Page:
The most famous story of Alexander's childhood is the story of the horse, Buchephalus. The name means ox-head . The horse was so-named because of the ox-head mark he bore he bore on his coat. Phillip had spotted Buchephalus as a magnificent horse and acquired him but Buchephalus was too tough to break to riding. Phillip announced that he was going to get rid of him. Alexander, a ten year old, asked his father to give him the horse to tame. Alexander worked with Buchephalus, always keeping him facing the sun so he would not be startled by the sight of his shadow. When Alexander tamed Buchephalus he showed Phillip who remarked,

Another notable incident from Alexander's childhood was when the Persian ambassador visited Phillip's palace. Alexander questioned him closely about the geography of the Persian Empire and the distances between the various cities.

This latter incident may have been prompted by the dream that Greeks grew up with to avenge the atrocities committed in Greece by the Persian army during the Persian Wars 150 years prior to Alexander's time.

At thirteen or fourteen Alexander was sent by Phillip to Mieza to be educated by Aristotle of Stagira. Aristotle had an important influence on Alexander's thinking and his goal of the creation of an empire to spread Hellenistic culture.

Alexander as a teenager later participated in the battles of Phillip's armies against the Grecian states. He distinguished himself by his courage and his ability to make good tactical decisions in battles. Later in life Alexander felt his father did not give him proper credit for his accomplishments at that time. Alexander felt his father was jealous of his abilities. Phillip's estrangement from Alexander's mother Olympias may have affected his attitude toward Alexander.

Phillip had a son by his new wife and there was the possibility that that son might take the place of Alexander in the kingdom. When Phillip was assassinated there was some suspicion that Olympias might have been involved in the plot. In any case, Alexander did secede Phillip and Olympias had Phillip's new wife and child killed.

Alexander was only twenty years old when became the king of Macedonia in 336 B.C. Almost immediate he started subduing the Greek city states. Thebes resisted and Alexander ordered the inhabitants to be either slaughtered or sold into slavery. Furthermore he ordered the city itself destroyed. Alexander thus wiped Thebes, one the major cities of Greece, out of existence. Alexander also started preparing an expedition allegedly to avenge the greviances Greece suffered during the Persian Wars. An advanced guard of 12 thousand soldiers under Parmenio, a general from Phillip's reign, was sent into Anatolia. Alexander then assembled 32 thousand troops in northern Greece for the invasion. In the spring of 334 B.C. they commenced their march to the Hellespont. Before the march Alexander consulted the oracle at Delphi. Alexander was apparently very serious about the religion of his culture.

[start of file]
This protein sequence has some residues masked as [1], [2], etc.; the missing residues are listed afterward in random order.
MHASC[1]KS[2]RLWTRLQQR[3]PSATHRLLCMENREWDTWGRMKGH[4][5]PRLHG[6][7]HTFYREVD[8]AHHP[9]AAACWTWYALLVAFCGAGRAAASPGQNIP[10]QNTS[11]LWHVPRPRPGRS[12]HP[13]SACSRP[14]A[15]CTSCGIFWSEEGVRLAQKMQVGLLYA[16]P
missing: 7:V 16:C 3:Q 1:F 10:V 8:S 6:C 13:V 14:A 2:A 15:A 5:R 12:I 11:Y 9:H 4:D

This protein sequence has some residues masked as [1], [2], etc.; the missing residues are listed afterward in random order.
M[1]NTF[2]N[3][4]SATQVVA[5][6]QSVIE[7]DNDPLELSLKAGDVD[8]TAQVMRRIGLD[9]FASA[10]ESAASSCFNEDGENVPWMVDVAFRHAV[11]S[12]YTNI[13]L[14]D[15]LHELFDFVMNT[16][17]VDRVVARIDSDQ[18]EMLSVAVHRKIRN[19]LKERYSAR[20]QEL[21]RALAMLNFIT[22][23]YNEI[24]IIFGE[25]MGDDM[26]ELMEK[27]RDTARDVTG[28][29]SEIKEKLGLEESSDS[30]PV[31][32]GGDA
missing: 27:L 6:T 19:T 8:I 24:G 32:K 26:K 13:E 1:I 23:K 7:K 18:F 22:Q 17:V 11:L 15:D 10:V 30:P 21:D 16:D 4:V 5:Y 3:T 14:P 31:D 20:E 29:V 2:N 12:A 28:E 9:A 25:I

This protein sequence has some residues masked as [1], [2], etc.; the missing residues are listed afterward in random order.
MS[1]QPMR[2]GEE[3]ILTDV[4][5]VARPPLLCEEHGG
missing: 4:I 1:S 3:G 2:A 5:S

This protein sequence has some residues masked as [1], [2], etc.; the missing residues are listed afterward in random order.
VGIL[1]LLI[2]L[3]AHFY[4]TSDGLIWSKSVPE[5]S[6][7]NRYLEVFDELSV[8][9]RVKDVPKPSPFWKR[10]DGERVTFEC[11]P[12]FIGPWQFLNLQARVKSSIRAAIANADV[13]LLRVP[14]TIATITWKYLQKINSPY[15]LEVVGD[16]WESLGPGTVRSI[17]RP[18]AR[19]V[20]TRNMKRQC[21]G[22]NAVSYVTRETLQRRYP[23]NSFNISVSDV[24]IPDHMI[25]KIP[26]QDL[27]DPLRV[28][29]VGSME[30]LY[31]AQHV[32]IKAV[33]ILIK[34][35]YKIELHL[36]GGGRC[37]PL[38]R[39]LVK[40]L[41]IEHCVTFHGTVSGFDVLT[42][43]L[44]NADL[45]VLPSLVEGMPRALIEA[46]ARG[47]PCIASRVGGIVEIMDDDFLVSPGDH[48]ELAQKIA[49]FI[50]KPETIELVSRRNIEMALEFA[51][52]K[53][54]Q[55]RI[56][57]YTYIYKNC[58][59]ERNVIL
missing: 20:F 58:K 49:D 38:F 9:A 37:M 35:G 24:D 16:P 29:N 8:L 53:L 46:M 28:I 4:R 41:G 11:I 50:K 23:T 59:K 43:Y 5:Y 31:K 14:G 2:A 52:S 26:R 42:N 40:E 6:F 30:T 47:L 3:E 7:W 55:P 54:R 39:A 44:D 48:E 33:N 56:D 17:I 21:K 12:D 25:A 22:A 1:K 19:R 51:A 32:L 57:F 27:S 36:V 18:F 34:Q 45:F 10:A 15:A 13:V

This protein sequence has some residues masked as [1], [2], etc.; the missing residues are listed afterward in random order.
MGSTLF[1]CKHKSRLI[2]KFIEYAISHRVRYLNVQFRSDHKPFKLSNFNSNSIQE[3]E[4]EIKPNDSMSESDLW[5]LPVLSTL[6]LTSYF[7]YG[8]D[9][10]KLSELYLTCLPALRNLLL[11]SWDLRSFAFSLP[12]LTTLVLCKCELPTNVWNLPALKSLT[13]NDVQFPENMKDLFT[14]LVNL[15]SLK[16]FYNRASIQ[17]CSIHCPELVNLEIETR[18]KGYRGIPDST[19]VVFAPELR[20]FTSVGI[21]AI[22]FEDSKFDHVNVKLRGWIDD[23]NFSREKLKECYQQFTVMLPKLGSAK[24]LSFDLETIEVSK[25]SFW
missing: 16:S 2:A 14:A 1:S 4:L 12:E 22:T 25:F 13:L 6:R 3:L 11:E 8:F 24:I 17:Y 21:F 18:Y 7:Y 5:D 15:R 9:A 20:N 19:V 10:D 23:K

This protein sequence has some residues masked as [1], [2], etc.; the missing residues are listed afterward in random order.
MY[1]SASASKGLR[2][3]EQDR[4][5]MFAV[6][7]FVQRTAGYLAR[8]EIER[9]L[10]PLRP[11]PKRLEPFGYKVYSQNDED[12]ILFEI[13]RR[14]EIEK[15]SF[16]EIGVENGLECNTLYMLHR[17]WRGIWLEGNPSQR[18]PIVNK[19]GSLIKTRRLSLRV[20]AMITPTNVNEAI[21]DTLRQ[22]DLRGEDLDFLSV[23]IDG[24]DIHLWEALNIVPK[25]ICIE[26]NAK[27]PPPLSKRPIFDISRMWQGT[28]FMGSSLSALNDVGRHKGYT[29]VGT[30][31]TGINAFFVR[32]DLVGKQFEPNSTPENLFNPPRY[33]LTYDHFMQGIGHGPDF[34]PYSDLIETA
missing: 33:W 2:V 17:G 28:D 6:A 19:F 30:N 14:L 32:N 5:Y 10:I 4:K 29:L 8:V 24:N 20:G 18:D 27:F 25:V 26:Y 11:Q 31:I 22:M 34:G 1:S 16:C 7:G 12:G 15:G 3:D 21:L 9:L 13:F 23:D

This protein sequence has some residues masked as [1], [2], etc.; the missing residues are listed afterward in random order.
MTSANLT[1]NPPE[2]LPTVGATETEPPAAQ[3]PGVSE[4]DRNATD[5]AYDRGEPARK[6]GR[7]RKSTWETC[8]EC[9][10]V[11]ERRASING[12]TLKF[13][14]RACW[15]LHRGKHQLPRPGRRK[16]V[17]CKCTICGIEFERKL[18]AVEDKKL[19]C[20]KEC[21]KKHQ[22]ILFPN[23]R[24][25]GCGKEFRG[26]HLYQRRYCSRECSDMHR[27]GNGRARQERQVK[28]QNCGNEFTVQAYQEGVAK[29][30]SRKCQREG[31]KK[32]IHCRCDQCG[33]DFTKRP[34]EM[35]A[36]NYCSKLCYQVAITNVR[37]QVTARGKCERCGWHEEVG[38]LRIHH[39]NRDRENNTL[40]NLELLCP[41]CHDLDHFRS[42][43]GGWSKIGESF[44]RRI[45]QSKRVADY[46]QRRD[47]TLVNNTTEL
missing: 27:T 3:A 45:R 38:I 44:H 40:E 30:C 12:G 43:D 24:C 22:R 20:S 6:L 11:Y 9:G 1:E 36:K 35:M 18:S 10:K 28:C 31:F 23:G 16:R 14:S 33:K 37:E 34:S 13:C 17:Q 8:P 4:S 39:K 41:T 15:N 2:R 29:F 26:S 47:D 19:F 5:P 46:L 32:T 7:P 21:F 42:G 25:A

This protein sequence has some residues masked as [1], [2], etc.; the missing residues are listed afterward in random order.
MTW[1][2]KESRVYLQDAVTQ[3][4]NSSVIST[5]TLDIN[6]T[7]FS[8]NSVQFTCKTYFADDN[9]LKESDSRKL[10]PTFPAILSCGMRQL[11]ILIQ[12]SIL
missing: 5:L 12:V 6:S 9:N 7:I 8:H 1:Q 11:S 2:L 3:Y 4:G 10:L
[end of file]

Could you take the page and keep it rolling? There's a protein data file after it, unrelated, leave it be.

The Invasion of Anatolia

The western edge of Anatolia was populated by Greeks but controlled by Persia. The first order of business for Alexander was the liberation of these cities. Not all Greeks were in favor of having a Macedonian tyranny replace the Persian tyranny.

The Battle of Granicus

Alexander's troops arrived at the Granicus near sundown, but Alexander launched his attack immediately despite the advice of his general, Parmenio, to postpone the attack until the next morning. Alexander sent a contingent of about 1500 into the river to fool the Persians into unleashing a counterattack. While the Persian army was concentrating on the center Alexander took his cavalry upstream to cross the river and attack the Persians from their flank. When the Persian cavalry retreated Alexander led his cavalry in an attack on the Greek mercenaries who had been held in reserve. The cavalry was followed by the Macedonian phalanx. The Greek mercenaries who were not massacred were send in chains back to Greece to work in the mines for the rest of their lives.

Some of the Greek cities of western Anatolia accepted Alexander willingly, others had to be taken in siege. South of Miletus Alexander visited the ruins of an oracle temple at Didyma. Almost two centuries before the Persian emperor Darius had punished the city of Miletus for revolting by destroying and desecrating the temple at Didyma. Alexander believed in oracles and considered the destruction of an oracle temple as a terrible thing.

The city of Halicarnossos on the southwest coast of Anatolia was the main Persian administrative center in the region. Memnon, the Greek commander of the Persian forces, decided to defend the city. When Alexander's forces arrived they had to lay siege to the city. It was a standoff for a while as Alexander's forces demolished walls only to find the defenders had built an inner wall to maintain the defenses. But when Memnon felt Halicarnossos could no longer be defended he commanded an organized retreat by sea. Memnon was a wily opponent for Alexander. Memnon's strategy might have tied Alexander down and thwarted his conquest of the world, but Memnon fell ill and died.

Memnon's death removed a capable commander from the opposition to Alexander and set up the rise to command of an incompetent. Darius, the Persian emperor, not finding a suitable replacement for Memnon assumed command himself. Whatever Darius' capabilities and virtues were, generalship was not among them.

The Battle of Issus